EC announced that New Zealand and Singapore are joining the International Platform on Sustainable Finance or IPSF. This international platform was created in October 2019 as part of the international efforts to meet the Paris Agreement targets. Other members of this platform include EU and the relevant authorities from Argentina, Canada, Chile, China, India, Indonesia, Kenya, Morocco, Norway, and Switzerland. The International Platform on Sustainable Finance focuses on initiatives such as taxonomies, standards and labels, and disclosures, which are fundamental for investors to identify and seize green investment opportunities worldwide.
The platform works by facilitating information exchanges and, where relevant, coordinating efforts on initiatives and approaches to environmentally sustainable finance. The International Platform on Sustainable Finance is essential for stimulating investment and redirecting capital flows toward the EC climate objectives at a scale required for the most important economic transition. The platform is supported by the European Bank for Reconstruction and Development, the European Investment Bank, the Coalition of Finance Ministers for Climate Action, IOSCO, the Network for Greening the Financial System or NGFS, the Organization for Economic Co-operation and Development, and the United Nations Environment Program-Finance Initiative in their role as observers. The platform is open to public authorities that are taking action and are willing to promote international cooperation in this area.
Related Link: Press Release
Keywords: International, Europe, Asia Pacific, EU, Singapore, Banking, Insurance, Securities, Sustainable Finance, IPSF, Climate Change Risk, ESG, EC
Previous ArticleEBA Annual Report Outlines Key Policy Priorities for 2020
EBA finalized the two sets of draft regulatory technical standards on the identification of material risk-takers and on the classes of instruments used for remuneration under the Investment Firms Directive (IFD).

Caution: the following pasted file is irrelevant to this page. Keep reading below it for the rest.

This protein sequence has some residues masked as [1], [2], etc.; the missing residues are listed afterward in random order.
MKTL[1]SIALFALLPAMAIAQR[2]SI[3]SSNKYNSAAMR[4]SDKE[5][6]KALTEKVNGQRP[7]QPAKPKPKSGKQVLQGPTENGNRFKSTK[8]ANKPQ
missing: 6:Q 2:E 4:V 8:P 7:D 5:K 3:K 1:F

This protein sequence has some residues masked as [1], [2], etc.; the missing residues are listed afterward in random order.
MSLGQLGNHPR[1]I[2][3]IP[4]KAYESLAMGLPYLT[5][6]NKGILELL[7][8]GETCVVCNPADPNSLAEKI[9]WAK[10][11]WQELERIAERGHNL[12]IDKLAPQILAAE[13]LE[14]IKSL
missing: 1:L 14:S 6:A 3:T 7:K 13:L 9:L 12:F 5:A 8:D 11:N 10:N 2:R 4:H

EC published, in the Official Journal of the European Union, a notification that the European Court of Auditors (ECA) has published a special report on resolution planning in the Single Resolution Mechanism.
BoE published a scenario against which it will be stress testing banks in 2021, in addition to setting out the key elements of the 2021 stress test, guidance on the 2021 stress test, and the variable paths for the 2021 stress test.
PRA published a consultation paper (CP3/21) proposes rules regarding the timing of identity verification required for eligibility of depositor protection under the Financial Services Compensation Scheme (FSCS).
FSB published the work program for 2021, which reflects a strategic shift in priorities in the COVID-19 environment.
FCA announced that 50% firms have started using the new data collection platform RegData, which is slated to replace the existing platform known Gabriel.
Bundesbank published Version 5.0 of the derivation rules for completeness check at the form level, with respect to the data quality of the European harmonized reporting system.
FED finalized a rule that updates capital planning requirements to reflect the new framework from 2019 that sorts large banks into categories, with requirements that are tailored to the risks of each category.
ECB published results of the quarterly lending survey conducted on 143 banks in the euro area.
ESAs published the final draft implementing technical standards on reporting of intra-group transactions and risk concentration of financial conglomerates subject to the supplementary supervision in EU.